Barriers to Quality Sleep
Busy lifestyles are a common factor of reduced hours of sleep, especially for students and young adults, at the expense of health even productivity. Then older adults experience reduced sleep from hormonal changes, but maintaining a regular sleep-wake cycle can be beneficial.
For middle-age adult, establishing regular sleeping patterns can also be compromised by a disorder such as obstructive sleep apnea. Caused by repeated collapse of the upper airways resulting in frequent awakenings for breath, obstructive sleep apnea leads to sleep deprivation and excessive fatigue. This disorder also increases the risk of serious health issues such as type 2 diabetes, heart disease and stroke. There are very treatment options for sleep apnea that can restore quality sleep.
Tips for Better Sleeping Patterns
Sleeping should be one of the day’s priorities alongside a nutritious diet and exercise for a healthier lifestyle. As good sleeping patterns benefit overall health there are a number of ways to try and optimize your sleeping environment and help stay asleep for the recommended hours each night. These include:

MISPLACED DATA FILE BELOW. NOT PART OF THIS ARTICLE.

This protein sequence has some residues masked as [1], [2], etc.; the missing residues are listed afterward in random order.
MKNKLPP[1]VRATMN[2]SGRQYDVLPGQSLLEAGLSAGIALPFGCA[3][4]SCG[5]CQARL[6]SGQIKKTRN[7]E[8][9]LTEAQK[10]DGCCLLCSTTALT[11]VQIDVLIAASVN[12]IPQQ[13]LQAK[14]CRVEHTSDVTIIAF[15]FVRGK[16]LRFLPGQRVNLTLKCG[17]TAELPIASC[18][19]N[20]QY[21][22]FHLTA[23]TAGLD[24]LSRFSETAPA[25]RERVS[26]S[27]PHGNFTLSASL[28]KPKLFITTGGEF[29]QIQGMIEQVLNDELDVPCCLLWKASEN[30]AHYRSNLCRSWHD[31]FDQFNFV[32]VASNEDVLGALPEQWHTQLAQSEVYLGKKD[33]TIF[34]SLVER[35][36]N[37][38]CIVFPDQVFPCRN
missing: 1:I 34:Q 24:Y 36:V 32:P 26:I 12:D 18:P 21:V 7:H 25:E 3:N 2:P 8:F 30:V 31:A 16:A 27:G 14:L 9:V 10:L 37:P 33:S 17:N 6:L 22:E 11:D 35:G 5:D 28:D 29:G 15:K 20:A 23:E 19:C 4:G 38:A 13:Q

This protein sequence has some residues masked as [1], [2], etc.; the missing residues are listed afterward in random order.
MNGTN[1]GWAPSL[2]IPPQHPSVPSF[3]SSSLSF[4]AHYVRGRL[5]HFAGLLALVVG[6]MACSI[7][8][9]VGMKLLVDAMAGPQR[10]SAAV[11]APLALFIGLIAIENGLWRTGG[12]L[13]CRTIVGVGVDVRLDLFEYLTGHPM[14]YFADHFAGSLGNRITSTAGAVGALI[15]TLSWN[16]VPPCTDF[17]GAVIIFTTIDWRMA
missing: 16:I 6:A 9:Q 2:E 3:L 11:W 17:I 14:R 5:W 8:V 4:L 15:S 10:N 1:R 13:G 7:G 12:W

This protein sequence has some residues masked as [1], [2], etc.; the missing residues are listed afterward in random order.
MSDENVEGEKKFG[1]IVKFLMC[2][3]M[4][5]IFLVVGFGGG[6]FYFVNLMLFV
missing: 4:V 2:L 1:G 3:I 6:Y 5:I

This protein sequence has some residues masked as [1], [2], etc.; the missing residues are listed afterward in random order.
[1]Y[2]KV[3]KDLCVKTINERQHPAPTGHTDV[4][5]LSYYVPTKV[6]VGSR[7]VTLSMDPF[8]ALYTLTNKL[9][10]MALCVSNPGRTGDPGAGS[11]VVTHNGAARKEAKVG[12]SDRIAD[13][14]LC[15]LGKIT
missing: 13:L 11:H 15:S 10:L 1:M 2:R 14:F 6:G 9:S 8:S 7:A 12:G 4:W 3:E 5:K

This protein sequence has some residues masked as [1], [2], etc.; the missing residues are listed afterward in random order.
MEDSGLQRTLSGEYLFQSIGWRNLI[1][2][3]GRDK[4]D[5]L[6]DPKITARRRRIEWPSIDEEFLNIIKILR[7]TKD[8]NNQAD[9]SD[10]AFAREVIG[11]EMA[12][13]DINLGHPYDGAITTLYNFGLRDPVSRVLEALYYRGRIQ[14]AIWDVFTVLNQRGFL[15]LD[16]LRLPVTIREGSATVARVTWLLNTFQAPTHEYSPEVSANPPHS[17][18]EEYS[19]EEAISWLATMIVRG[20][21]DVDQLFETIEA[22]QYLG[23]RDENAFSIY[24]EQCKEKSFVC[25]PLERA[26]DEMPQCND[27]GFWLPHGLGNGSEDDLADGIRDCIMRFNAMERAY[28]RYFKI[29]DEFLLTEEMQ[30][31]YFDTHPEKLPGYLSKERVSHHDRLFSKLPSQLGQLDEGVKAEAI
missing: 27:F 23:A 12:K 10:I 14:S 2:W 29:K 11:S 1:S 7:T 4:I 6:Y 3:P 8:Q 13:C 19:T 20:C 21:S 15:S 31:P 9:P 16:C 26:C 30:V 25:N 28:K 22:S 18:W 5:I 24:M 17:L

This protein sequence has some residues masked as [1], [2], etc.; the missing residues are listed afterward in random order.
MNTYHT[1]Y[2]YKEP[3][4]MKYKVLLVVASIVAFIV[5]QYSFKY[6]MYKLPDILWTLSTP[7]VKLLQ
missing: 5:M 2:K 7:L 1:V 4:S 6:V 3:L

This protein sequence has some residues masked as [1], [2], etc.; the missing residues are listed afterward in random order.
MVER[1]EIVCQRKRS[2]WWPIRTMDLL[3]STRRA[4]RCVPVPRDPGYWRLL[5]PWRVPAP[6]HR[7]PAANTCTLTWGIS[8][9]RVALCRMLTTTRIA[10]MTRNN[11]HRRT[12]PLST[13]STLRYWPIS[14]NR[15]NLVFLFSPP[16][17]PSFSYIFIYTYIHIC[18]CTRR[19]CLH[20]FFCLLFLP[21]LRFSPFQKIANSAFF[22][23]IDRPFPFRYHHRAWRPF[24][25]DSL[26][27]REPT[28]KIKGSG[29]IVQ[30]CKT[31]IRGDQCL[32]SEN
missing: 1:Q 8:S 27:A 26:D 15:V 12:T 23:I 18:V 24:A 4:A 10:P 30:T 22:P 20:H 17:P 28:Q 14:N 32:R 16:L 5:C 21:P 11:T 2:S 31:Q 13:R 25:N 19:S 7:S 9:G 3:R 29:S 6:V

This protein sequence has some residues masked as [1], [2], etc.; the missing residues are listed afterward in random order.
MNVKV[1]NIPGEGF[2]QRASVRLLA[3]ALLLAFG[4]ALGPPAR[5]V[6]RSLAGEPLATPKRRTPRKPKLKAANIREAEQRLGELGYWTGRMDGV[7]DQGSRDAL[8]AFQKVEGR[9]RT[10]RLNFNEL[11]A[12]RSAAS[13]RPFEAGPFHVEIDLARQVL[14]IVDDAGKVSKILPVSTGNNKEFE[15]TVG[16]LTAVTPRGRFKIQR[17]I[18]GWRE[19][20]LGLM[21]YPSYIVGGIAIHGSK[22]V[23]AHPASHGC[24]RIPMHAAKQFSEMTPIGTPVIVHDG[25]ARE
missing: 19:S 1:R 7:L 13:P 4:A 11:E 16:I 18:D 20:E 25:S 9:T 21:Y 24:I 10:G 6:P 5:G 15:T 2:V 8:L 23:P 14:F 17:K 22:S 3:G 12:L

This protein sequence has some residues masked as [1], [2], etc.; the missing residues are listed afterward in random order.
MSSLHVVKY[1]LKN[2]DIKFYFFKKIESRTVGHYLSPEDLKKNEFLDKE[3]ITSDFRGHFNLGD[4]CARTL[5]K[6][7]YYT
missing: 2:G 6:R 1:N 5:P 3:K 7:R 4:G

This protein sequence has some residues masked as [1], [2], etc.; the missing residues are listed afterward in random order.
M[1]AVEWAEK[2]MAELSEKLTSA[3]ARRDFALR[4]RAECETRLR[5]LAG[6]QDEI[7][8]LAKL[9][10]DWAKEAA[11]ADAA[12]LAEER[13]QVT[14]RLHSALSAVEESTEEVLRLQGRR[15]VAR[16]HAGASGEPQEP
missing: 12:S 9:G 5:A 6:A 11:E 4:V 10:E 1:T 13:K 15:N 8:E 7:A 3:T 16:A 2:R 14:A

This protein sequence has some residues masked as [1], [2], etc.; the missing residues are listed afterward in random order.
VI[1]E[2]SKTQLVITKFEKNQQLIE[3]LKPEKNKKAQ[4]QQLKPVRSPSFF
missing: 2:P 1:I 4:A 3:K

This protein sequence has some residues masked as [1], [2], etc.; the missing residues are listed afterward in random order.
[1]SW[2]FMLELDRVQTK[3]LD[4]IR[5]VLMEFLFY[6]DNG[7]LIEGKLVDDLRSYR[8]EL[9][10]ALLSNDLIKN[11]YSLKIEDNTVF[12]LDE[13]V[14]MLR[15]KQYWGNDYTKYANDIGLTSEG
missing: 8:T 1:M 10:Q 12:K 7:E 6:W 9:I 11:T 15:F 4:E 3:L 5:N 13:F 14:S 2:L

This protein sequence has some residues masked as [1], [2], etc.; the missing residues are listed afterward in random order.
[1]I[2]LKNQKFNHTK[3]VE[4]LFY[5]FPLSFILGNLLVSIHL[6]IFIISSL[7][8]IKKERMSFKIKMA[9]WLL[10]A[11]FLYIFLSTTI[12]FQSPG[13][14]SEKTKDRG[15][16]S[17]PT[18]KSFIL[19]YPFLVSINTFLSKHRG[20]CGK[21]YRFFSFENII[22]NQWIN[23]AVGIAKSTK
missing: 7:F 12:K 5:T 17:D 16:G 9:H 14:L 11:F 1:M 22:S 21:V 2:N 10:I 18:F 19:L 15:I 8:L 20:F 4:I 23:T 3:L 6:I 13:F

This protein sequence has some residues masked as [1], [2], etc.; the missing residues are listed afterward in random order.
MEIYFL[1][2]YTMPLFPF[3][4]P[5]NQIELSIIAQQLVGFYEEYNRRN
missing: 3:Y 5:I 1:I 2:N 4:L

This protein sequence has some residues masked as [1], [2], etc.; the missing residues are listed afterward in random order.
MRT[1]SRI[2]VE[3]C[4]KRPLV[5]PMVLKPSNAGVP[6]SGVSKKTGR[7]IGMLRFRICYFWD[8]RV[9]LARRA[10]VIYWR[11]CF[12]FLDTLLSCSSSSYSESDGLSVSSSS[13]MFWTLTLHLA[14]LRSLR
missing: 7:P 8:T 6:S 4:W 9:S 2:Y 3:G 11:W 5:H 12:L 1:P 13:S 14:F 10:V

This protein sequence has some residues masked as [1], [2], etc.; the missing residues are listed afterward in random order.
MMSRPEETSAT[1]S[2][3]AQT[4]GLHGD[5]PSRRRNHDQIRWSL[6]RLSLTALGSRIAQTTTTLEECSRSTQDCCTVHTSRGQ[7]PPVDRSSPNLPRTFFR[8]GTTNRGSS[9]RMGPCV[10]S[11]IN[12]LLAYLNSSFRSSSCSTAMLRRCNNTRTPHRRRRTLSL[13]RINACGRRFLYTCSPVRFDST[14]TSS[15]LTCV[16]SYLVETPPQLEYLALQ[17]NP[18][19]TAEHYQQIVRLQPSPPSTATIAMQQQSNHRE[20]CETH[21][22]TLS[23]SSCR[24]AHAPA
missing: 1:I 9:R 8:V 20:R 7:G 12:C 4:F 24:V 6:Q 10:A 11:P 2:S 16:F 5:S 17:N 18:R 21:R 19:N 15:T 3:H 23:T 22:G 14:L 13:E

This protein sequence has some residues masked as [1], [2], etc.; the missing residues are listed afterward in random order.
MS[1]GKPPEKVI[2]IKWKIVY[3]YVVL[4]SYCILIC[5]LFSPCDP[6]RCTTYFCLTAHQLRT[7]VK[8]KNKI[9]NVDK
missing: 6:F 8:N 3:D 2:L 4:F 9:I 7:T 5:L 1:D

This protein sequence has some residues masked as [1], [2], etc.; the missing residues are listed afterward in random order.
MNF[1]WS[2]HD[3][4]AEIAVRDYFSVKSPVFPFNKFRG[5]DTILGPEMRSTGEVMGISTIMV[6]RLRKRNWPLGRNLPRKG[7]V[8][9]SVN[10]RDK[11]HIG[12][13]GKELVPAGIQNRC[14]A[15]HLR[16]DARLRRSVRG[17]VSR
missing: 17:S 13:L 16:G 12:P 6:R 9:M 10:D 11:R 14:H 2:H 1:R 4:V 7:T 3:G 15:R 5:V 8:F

- Follow a regular night-time routine by going to bed at the same time and getting up in the morning at the same time each day.
- Have a relaxing bedtime routine to help you fall asleep, which could include listening to music before going to bed
- Create a comfortable sleeping environment with a comfortable mattress and room temperature, plus making sure the bedroom is quiet and suitably dark
- Try to cut out using screens such as televisions, laptops and phones for at least 30 minutes before bed time
- Develop an exercise routine during the day, but not too close to your bed time. Activity during the day can help encourage rest
- Caffeine, alcohol and nicotine can all have a negative impact on your sleeping patterns. Eliminating these substances in the hours before bed can have a positive impact on helping you fall and stay asleep
- For some people practicing meditation can have a calming influence and boost their likelihood of falling asleep
The quality of your rest is crucial, and optimizing your sleeping environment will help you receive the hours of uninterrupted rest you need. If you go to bed but struggle to fall asleep, or awake frequently through the night, you are not going to get the restorative rest you need, regardless of how many hours you have been in bed.
With a disorder like obstructive sleep apnea, whose symptoms include frequent awakening and loud snoring, sleeping will become fragmented and lead to excessive fatigue. Anyone who suspects they have this disorder should consult their physician at the earliest opportunity.
The guidelines on hours of sleeping required each night are a rule-of-thumb, to be used alongside personal circumstances to consider the amount of hours an individual needs. It is estimated that one third of adults are not sleeping enough. On average a healthy adult should be sleeping 7 to 9 hours each night, a crucial ingredient in maintaining good health.